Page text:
"But everyone knows that," Sophie said stubbornly, her eyes lowered. "Until you get to be an old lady and don't have to worry about being respectable anymore, a woman's task in life is to find a man to marry and to make him happy and give him children..." Her voice quivered a little. "And... and it's my duty to... please you in... other ways, except I don't know what it involves really, just that if I don't please you then you'll go find another woman who can, because that's what men do, particularly if they're good-looking, and I really wouldn't like that-- I mean-- I want to be the one whom you smile at, I want to be the one you want to love, and so if you'd please just tell me what to do already..."
Not for the first time, he cursed Ingary and its backwardness, and its traditions that had convinced a shining, brave, fierce soul like Sophie that she was worth nothing more than becoming a meek and faded spinster making hats for other women who could be successful and happy because they weren't born eldest of three in a poor family or some such nonsense. --And when the be-all and end-all of 'successful' for a young woman was defined as landing a suitable man and dedicating your life to mindlessly slaving for him, Howl suddenly wasn't so surprised that she'd clung so fiercely to the freedom given by the 'curse' of her age.
"Then I want you to be an old lady!" he said, vexed. "I want you to be the bright and ferocious and opinionated Sophie I fell in love with. And respectable can go hang itself. I've done perfectly well without being respectable a single day of my life, and I have no intention of starting now! And I certainly don't want you to feel obliged either! Of all the ridiculous notions-- I didn't marry a 'proper' Ingary girl; I married you, you silly goose, with all your tempers and all your cleaning and that wild magic absolutely pouring out of you when you don't choke yourself off with ought-tos and should-haves and propriety and such--"
And then, listening to himself, he realized that Calcifer had been right all along, and that he really had been a fool this evening, trying to drink himself silly because he couldn't think of a way to abruptly remake himself into what he ought to have been. He was still a cad, a coward, and as unreliable as a mayfly, and it was the unmitigated truth that she deserved better -- and yet Sophie, gallant fool that she was, had gone and married him, despite his cowardice and his vanity and the dreadful mess he made of the bathroom sink and all of it.
Clinging to her tightly, his face half buried in the blossoms in her hair, he said, "We're both fools, aren't we."
"What?" she managed, understandably confused by the leap in conversation.
"Don't change a thing," he said. "I wouldn't know what to do with you if you didn't terrorize the spiders and scold me when I'm being incorrigible and bully Calcifer into doing the cooking whether he likes it or not. Don't worry about being a respectable housewife. Just be Sophie. Promise me that, cariad."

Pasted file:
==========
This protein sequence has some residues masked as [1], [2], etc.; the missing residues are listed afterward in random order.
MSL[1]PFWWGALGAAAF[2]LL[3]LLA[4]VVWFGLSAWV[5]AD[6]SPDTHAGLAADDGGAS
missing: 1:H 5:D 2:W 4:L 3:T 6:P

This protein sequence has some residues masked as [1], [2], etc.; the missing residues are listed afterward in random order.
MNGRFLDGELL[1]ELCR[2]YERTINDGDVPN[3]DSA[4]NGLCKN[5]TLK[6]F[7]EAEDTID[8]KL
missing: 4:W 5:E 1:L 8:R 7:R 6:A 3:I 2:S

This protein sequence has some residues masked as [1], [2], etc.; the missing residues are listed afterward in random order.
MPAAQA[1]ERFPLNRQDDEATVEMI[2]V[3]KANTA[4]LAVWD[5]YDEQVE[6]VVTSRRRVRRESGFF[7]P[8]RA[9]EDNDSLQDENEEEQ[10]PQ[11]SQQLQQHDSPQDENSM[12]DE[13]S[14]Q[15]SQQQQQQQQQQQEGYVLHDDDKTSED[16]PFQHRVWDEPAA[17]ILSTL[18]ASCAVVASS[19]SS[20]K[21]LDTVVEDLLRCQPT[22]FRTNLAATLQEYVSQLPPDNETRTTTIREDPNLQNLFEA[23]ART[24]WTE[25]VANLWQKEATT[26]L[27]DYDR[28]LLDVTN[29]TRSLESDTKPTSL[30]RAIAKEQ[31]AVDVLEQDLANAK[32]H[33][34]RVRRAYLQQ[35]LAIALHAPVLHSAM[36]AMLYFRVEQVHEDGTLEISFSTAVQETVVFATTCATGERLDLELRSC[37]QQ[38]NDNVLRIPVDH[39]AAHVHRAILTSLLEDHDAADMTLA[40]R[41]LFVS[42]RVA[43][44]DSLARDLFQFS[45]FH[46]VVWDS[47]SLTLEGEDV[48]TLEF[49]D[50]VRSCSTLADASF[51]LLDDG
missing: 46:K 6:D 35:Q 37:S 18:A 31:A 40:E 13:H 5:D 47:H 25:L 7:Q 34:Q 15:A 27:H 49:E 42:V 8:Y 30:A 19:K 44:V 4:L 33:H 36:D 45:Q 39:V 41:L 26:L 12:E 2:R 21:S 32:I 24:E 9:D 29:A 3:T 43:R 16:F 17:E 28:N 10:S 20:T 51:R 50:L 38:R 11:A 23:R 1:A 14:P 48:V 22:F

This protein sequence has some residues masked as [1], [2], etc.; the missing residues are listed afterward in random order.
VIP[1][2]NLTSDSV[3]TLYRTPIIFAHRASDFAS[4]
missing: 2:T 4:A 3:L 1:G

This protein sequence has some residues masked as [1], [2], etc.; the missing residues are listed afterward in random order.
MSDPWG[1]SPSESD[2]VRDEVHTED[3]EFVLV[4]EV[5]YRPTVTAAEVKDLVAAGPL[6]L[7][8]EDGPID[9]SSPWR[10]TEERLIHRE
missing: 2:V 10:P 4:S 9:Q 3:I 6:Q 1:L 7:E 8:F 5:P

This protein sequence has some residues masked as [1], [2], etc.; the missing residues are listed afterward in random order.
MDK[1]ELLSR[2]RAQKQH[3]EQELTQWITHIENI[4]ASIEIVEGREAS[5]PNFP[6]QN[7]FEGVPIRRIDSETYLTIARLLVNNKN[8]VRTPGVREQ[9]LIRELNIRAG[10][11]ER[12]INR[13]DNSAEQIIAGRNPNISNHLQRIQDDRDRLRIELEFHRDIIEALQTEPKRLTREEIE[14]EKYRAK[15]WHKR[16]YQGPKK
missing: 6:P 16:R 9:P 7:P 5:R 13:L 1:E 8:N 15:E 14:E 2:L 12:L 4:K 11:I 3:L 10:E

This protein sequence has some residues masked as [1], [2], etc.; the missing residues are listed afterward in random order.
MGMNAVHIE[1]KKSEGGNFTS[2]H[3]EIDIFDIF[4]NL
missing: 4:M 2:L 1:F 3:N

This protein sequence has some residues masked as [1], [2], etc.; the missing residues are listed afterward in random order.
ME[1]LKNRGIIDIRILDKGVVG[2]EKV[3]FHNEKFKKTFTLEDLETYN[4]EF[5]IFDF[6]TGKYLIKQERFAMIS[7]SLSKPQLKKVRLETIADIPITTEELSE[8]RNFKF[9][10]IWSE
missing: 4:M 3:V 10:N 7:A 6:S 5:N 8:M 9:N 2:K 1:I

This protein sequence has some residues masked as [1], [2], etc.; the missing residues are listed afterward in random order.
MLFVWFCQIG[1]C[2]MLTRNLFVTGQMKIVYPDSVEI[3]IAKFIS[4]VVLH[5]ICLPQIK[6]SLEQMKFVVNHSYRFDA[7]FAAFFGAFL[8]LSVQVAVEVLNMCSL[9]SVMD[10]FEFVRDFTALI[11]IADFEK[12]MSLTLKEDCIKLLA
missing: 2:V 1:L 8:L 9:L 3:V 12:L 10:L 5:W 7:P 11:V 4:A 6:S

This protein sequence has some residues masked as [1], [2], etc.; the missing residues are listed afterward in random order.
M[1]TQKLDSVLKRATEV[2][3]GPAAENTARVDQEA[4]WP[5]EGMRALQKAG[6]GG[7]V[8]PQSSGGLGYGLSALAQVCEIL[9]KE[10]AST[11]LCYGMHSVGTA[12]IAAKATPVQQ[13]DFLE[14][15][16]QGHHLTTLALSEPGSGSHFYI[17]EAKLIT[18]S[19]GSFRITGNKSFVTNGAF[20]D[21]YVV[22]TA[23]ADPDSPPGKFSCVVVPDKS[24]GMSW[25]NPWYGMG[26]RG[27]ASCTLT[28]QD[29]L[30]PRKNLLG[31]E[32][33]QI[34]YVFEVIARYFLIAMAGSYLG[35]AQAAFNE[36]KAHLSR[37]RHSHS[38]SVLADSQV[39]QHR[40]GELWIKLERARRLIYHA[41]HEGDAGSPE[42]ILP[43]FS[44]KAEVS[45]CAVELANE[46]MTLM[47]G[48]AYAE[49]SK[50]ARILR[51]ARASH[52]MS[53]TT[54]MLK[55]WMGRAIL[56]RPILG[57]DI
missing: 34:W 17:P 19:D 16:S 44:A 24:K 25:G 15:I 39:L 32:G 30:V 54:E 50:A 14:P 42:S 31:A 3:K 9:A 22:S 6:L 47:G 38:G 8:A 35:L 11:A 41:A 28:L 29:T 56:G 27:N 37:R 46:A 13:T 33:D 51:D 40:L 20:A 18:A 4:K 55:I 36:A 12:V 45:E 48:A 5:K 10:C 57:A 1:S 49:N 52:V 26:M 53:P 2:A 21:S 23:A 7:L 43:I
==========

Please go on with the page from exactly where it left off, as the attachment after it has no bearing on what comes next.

"I... um... oh." Sophie looked up at him with that terrifyingly fragile, trusting joy shining in her eyes again, and she stroked her fingers through his hair, and said, "I promise. Your turn, now: promise me you're never going to try to turn respectable on me, because then I would have to wonder who'd taken you away and left a doppleganger in your place, and I wouldn't know what to do if you weren't being so mischievous I have to grumble at you several times a day!"
"Oh, I can certainly promise not to be respectable," Howl said, rueful. "You're certain this isn't some sort of trick question, though? It almost sounds too easy."
"The truth is I like you better mischievous," Sophie said. "But I certainly am not about to admit that to anybody else! So this will be our secret, all right? Promise me you'll always be my whimsical, magical, frivolous rascal, because I need help learning how to be carefree. And I'll be your opinionated, outspoken, and spider-terrorozingly organized -- what am I? A witch in training, I suppose... in any case, you need the help with organization just like I need the help with frivolity, really."
"That," Howl said, rueful, "is heaven's own truth, cariad. You have a deal."
"Good," she said briskly. "Now will you please tell me what I'm to do here tonight? Because Mrs. Fairfax makes it sound like a terrible painful traumatic ordeal to be endured through obligation, and I suddenly find myself a bit less willing to take her advice at face value. And I would imagine that someone with your reputation must have acquired quite a bit more experience than I have, since I have no experience to speak of, and I haven't even read any particularly educational books on the topic; so any advice you might have on the topic of intimate marital relations would be much appreciated."
The wizard Pendragon was far too dashing to gawk, but Howl Jenkins found himself standing there with his jaw hanging open at her distinctively Sophie-brand combination of ruthless efficiency and startling innocence.
"Er," he managed, quite intelligently given the circumstances.
"Well?" she asked, head held high despite the suspicious blush in her cheeks.
"I love you," Howl said fervently, which had very little to do with the topic at hand but was resoundingly true nevertheless. He scrambled for something more apropos to say, and finally managed, "I think perhaps rather than listening to Mrs. Fairfax, we should listen to each other instead, and, er, make it up as we go along?"
Sophie considered for a moment, then nodded and slipped her dress to the floor. "Well, come here then," she said, her chin still just a little too high to be comfortable for her.
But that put her at precisely the right angle to be kissed soundly; and Howl Jenkins never was one to let fortuitous circumstances slip by unexploited.